Visiting Washington DC

A week ago, I was in the middle of an incredible visit to Washington D.C.  Having never been there, I had high expectations about what I would be seeing.  I had no idea that these expectations were miniscule in comparison to what I actually would experience.  My trip to the various monuments and memorial sites were such a shot in the arm, boosting both my pride in our country and admiration at the skill with which our Founding Fathers created this great nation of ours.  The Grand Experiment indeed!

For the past several years I have grown quite weary of the pervasive negative attitudes that permeate our national discourse.  As a former teacher and therapist, I thought I should be an “informed citizen,” taking that role very seriously.  I developed an anxiety that, at first, I could not identify.   I felt I was being bombarded by negativity coming at me from all directions, left and right, up and down. When I realized the cause of the angst, I made a conscious choice to stop watching news.  I also posted a sign on my front door:  “You are entering a politics-free zone.”    I took a vacation from news!!!  (I also knew that if there were some monumentally important events I needed to know about, someone would call and let me know.)

As I stood at the base of the Lincoln Memorial and studied the expression on his very familiar face, I was struck both by the look of strength and compassion it exhibited.  I read the powerful words excerpted from various writings, and was moved to surprising tears.  All of the pictures I had seen of this very familiar icon of American history did not prepare me for the power of the actual memorial.  I felt both humble to be in this place, and proud that our country had such a giant as a loving, competent leader.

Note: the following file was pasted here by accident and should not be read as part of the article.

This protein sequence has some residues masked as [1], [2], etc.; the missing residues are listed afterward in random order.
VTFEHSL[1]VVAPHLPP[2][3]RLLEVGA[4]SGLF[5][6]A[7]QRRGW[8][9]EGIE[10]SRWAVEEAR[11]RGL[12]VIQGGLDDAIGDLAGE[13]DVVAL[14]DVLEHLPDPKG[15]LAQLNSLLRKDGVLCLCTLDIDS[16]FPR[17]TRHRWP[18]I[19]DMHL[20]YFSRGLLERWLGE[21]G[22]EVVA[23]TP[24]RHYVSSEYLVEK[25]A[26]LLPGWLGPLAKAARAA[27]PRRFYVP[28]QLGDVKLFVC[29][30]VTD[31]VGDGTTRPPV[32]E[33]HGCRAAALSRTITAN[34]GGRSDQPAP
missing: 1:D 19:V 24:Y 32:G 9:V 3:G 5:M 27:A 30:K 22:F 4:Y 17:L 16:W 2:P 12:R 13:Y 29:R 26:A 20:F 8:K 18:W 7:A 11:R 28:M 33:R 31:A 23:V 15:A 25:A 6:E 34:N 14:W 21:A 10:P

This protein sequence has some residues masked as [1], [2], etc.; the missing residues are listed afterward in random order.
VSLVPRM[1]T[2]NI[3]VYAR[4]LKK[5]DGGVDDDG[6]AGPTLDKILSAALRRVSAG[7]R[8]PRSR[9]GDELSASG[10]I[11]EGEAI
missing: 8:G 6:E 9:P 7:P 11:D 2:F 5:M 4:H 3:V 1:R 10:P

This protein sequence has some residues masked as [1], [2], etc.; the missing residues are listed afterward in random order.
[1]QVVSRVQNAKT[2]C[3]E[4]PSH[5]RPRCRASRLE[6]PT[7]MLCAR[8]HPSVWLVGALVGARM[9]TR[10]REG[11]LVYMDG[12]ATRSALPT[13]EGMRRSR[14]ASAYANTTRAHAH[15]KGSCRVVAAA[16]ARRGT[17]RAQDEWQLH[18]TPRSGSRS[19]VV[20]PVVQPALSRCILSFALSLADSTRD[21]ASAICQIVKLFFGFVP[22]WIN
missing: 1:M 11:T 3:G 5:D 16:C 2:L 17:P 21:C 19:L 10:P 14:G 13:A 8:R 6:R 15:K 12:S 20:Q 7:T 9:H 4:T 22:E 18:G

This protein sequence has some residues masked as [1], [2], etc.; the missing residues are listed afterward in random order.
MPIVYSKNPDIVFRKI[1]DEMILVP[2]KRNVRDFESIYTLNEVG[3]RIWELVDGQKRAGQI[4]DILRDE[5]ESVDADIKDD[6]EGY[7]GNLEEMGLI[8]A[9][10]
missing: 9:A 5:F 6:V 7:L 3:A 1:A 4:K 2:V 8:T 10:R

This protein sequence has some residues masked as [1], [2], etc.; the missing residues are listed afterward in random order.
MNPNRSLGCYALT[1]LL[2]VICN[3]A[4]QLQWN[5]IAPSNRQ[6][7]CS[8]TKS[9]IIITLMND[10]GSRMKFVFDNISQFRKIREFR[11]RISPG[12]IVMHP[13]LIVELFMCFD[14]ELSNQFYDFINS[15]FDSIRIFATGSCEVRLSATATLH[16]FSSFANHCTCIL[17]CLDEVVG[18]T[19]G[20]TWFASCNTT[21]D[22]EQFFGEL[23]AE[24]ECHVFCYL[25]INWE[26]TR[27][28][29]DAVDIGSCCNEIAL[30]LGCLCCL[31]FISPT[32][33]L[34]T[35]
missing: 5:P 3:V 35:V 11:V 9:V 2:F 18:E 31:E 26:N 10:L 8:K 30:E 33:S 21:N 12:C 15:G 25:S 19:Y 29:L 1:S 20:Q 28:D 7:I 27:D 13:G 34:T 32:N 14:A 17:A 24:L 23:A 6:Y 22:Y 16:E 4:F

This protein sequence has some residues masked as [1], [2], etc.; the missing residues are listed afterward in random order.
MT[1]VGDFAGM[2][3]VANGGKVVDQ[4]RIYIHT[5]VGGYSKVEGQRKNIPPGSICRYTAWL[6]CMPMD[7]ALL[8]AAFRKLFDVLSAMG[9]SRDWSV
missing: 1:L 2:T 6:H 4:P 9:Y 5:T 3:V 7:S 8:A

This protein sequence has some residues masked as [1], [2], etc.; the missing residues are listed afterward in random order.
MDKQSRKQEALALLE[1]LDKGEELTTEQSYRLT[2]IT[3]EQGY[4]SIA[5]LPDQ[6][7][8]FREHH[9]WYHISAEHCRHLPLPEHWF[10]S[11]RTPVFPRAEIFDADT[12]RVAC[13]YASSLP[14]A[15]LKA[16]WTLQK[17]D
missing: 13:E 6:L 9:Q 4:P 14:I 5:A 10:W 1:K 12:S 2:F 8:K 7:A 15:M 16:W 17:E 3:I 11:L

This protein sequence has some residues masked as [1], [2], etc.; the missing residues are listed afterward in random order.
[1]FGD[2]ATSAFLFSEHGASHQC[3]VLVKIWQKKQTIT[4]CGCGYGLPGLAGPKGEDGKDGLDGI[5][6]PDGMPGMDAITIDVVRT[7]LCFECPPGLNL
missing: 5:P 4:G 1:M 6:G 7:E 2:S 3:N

That was the first of many surprising reactions to familiar words from familiar, diverse Americans. After three days, I saw the pattern of language that at first eluded me:  Jefferson, Lincoln, F.D.R. (Roosevelt), Martin Luther King, J.F.K. (Kennedy), and so many others used the same language as Mahatma Gandhi, Mother Theresa, Ralph Waldo Emerson, and Ernest Holmes.  It is a language of positivity: love, accept, encourage, inspire, embrace, move forward, learn, find a way, succeed.

My daughter-in-law told me she wants to organize a compulsive field trip for all persons holding office in government.  She believes that if they will stand in these places of honor and respect, and ponder the words of Washington, Jefferson, Lincoln, Roosevelt, Helen Keller, Martin Luther King, and so many others, they will remember that they are about the business of the people, and not the various special interest groups. She is sure this could heal the political chasm that so permeates Washington politics today.   We become the change we wish to see.

I visited the Pentagon, the National Library, the National Cathedral, the many monuments, museums, and memorials; and of course, the iconic cherry blossoms, just days short of their peak explosion of color.  As we walked beneath them, I appreciated how Mother Nature and Man conspired together to create this awesome tableau.

Home now, I feel reinvigorated by my experience, confident that we are a great nation based on sound principles.  As a (still) young nation, we learnas we go.  As Abraham Lincoln said, “Do I not destroy my enemies when I make them my friends?”  I choose to remember my kinship with all my fellow Americans … and all citizens of the world.  Will you join me?

by Pat Masters

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